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California wants autonomous cars to have humans behind the wheel

And those humans need to get licenses especially for driverless vehicles.

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The California DMV has already started preparing for the arrival of driverless cars by writing up draft regulations to govern them. While that's a step forward for manufacturers working on the technology, the proposed rules are rather strict and will force Google (and maybe even other manufacturers) to change its car design. See, the DMV wants a human driver behind the wheel despite driverless cars' capabilities. That driver has to undergo training from car companies on how to use autonomous vehicles and get a special state-issued license.

If you recall, the big G has decided to remove steering wheels from its prototypes, and previous tests indicate that it's much safer giving their cars full control anyway. As such, it's not surprising that the company wasn't happy with that part of the draft. "Safety is our highest priority and primary motivator as we do this," Google spokesperson Courtney Hohne told The New York Times. "We're gravely disappointed that California is already writing a ceiling on the potential for fully self-driving cars to help all of us who live here."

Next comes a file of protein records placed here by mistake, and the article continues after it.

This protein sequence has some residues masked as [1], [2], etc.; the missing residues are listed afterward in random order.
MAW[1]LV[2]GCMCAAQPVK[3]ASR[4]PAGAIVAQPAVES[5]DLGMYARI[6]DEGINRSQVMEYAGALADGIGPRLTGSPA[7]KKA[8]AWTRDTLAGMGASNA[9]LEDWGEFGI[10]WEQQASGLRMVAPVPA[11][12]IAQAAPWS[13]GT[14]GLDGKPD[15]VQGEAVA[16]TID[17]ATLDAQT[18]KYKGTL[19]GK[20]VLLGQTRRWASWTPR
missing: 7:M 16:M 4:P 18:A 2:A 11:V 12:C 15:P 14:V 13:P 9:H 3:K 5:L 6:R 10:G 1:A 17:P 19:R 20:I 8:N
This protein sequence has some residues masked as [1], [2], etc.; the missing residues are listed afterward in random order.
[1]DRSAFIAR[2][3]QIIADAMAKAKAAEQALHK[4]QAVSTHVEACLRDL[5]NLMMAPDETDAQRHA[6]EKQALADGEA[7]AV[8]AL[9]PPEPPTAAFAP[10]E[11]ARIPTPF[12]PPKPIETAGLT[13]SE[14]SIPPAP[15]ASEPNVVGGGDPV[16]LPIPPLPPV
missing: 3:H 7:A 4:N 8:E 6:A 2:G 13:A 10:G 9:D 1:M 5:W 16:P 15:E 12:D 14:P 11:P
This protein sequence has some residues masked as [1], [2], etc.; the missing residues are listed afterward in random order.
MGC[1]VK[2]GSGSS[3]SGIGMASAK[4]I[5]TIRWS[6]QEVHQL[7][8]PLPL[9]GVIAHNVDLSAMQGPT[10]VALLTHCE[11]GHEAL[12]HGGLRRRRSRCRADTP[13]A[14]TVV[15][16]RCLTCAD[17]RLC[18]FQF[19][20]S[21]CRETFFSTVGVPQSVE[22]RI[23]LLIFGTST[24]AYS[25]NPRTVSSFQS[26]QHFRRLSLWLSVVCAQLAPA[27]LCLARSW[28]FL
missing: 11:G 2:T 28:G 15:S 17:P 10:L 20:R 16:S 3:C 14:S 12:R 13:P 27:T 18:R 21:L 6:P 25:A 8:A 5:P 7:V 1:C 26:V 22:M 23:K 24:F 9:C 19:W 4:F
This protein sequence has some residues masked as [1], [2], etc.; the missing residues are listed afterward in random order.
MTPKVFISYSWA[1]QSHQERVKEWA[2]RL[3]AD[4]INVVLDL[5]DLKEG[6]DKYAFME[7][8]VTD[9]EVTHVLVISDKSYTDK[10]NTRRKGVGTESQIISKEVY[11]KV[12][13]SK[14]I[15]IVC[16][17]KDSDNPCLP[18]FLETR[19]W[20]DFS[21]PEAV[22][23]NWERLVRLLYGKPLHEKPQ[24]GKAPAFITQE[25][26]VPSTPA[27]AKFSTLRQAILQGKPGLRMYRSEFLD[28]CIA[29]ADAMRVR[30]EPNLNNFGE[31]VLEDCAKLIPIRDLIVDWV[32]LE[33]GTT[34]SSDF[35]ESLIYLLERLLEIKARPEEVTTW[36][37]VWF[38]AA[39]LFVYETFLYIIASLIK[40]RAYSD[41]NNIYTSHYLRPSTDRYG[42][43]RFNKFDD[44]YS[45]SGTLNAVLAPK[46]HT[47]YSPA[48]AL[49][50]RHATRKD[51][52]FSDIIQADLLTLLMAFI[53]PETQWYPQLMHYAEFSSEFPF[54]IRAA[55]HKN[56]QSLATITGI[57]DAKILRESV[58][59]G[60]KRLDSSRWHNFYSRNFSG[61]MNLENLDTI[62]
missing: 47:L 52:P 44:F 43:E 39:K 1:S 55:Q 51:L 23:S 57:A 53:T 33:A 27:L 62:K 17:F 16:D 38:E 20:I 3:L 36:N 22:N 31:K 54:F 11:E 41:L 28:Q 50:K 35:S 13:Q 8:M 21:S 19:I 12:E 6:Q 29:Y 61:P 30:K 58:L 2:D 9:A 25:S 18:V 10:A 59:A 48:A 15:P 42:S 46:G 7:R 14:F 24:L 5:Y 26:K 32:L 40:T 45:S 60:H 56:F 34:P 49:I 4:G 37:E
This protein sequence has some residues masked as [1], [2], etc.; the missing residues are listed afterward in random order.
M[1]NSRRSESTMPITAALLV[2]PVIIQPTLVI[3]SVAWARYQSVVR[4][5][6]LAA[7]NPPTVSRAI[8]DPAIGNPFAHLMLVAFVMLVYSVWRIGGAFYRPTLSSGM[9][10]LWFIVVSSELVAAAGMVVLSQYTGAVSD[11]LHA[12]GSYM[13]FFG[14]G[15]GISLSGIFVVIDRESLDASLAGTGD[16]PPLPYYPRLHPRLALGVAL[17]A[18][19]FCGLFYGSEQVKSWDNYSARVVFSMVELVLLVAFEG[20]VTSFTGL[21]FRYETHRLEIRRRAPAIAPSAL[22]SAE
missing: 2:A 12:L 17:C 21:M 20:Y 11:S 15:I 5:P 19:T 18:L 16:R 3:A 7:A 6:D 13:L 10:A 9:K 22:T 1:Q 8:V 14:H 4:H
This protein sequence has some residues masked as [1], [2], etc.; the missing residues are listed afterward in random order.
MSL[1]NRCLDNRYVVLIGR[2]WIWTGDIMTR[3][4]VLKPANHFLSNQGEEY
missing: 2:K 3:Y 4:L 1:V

Besides requiring a human driver, the DMV wants driverless cars to undergo testing by a third-party organization to assess their performance and to verify that they work as intended. It plans to require automakers to submit monthly reports detailing the performance and safety of their products. Finally, the DMV wants car manufacturers to disclose if they're collecting information from users and to make sure their vehicles are equipped with the technology to detect and fend off cyberattacks. These are but proposals at this point in time, though, and they're still slated to undergo one public feedback session in the end of January and another one later in 2016.

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